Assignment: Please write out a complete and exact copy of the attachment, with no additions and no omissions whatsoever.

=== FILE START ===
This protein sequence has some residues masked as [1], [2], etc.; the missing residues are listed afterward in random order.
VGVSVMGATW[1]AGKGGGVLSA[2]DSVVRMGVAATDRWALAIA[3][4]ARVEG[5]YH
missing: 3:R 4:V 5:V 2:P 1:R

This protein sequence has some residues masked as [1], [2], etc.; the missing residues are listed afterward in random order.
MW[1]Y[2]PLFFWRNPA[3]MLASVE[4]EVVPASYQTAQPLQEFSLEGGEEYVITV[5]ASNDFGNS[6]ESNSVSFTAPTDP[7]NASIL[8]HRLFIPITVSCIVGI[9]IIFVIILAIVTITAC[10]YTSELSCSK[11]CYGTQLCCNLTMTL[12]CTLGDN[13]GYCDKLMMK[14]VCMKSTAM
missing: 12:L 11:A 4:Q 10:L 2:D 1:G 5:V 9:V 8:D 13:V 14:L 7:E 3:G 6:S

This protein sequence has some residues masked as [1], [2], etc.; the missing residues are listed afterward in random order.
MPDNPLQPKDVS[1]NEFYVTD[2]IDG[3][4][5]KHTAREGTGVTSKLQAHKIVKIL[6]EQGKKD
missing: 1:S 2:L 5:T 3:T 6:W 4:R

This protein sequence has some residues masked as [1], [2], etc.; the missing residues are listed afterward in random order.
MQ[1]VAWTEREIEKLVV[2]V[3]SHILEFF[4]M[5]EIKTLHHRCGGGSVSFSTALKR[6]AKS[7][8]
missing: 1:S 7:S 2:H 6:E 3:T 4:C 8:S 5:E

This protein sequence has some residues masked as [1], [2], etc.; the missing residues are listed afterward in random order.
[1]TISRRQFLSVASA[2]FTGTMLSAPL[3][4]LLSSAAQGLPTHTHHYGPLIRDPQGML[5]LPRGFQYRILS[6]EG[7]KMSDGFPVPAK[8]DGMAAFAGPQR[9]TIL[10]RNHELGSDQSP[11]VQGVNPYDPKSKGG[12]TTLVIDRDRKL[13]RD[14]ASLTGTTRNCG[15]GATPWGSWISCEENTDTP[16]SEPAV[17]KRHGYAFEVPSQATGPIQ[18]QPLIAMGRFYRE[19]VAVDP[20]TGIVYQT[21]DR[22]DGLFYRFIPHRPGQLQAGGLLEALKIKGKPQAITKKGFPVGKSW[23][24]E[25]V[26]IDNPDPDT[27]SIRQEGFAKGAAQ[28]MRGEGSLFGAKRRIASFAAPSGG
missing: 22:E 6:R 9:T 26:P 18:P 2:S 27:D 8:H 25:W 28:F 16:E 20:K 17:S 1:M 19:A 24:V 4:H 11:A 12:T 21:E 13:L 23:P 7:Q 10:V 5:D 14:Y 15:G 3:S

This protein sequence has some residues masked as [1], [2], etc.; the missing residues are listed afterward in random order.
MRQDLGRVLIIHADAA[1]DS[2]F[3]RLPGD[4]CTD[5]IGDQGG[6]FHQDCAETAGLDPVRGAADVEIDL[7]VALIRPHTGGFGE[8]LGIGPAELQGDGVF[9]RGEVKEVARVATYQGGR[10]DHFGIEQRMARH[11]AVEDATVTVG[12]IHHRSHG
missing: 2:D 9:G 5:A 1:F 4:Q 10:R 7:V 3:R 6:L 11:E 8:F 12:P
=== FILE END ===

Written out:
This protein sequence has some residues masked as [1], [2], etc.; the missing residues are listed afterward in random order.
VGVSVMGATW[1]AGKGGGVLSA[2]DSVVRMGVAATDRWALAIA[3][4]ARVEG[5]YH
missing: 3:R 4:V 5:V 2:P 1:R

This protein sequence has some residues masked as [1], [2], etc.; the missing residues are listed afterward in random order.
MW[1]Y[2]PLFFWRNPA[3]MLASVE[4]EVVPASYQTAQPLQEFSLEGGEEYVITV[5]ASNDFGNS[6]ESNSVSFTAPTDP[7]NASIL[8]HRLFIPITVSCIVGI[9]IIFVIILAIVTITAC[10]YTSELSCSK[11]CYGTQLCCNLTMTL[12]CTLGDN[13]GYCDKLMMK[14]VCMKSTAM
missing: 12:L 11:A 4:Q 10:L 2:D 1:G 5:V 9:V 8:D 13:V 14:L 7:E 3:G 6:S

This protein sequence has some residues masked as [1], [2], etc.; the missing residues are listed afterward in random order.
MPDNPLQPKDVS[1]NEFYVTD[2]IDG[3][4][5]KHTAREGTGVTSKLQAHKIVKIL[6]EQGKKD
missing: 1:S 2:L 5:T 3:T 6:W 4:R

This protein sequence has some residues masked as [1], [2], etc.; the missing residues are listed afterward in random order.
MQ[1]VAWTEREIEKLVV[2]V[3]SHILEFF[4]M[5]EIKTLHHRCGGGSVSFSTALKR[6]AKS[7][8]
missing: 1:S 7:S 2:H 6:E 3:T 4:C 8:S 5:E

This protein sequence has some residues masked as [1], [2], etc.; the missing residues are listed afterward in random order.
[1]TISRRQFLSVASA[2]FTGTMLSAPL[3][4]LLSSAAQGLPTHTHHYGPLIRDPQGML[5]LPRGFQYRILS[6]EG[7]KMSDGFPVPAK[8]DGMAAFAGPQR[9]TIL[10]RNHELGSDQSP[11]VQGVNPYDPKSKGG[12]TTLVIDRDRKL[13]RD[14]ASLTGTTRNCG[15]GATPWGSWISCEENTDTP[16]SEPAV[17]KRHGYAFEVPSQATGPIQ[18]QPLIAMGRFYRE[19]VAVDP[20]TGIVYQT[21]DR[22]DGLFYRFIPHRPGQLQAGGLLEALKIKGKPQAITKKGFPVGKSW[23][24]E[25]V[26]IDNPDPDT[27]SIRQEGFAKGAAQ[28]MRGEGSLFGAKRRIASFAAPSGG
missing: 22:E 6:R 9:T 26:P 18:P 2:S 27:D 8:H 25:W 28:F 16:E 20:K 17:S 1:M 19:A 24:V 4:H 11:A 12:T 21:E 13:L 23:P 7:Q 10:V 5:D 14:Y 15:G 3:S

This protein sequence has some residues masked as [1], [2], etc.; the missing residues are listed afterward in random order.
MRQDLGRVLIIHADAA[1]DS[2]F[3]RLPGD[4]CTD[5]IGDQGG[6]FHQDCAETAGLDPVRGAADVEIDL[7]VALIRPHTGGFGE[8]LGIGPAELQGDGVF[9]RGEVKEVARVATYQGGR[10]DHFGIEQRMARH[11]AVEDATVTVG[12]IHHRSHG
missing: 2:D 9:G 5:A 1:F 4:Q 10:R 7:V 3:R 6:L 11:E 8:F 12:P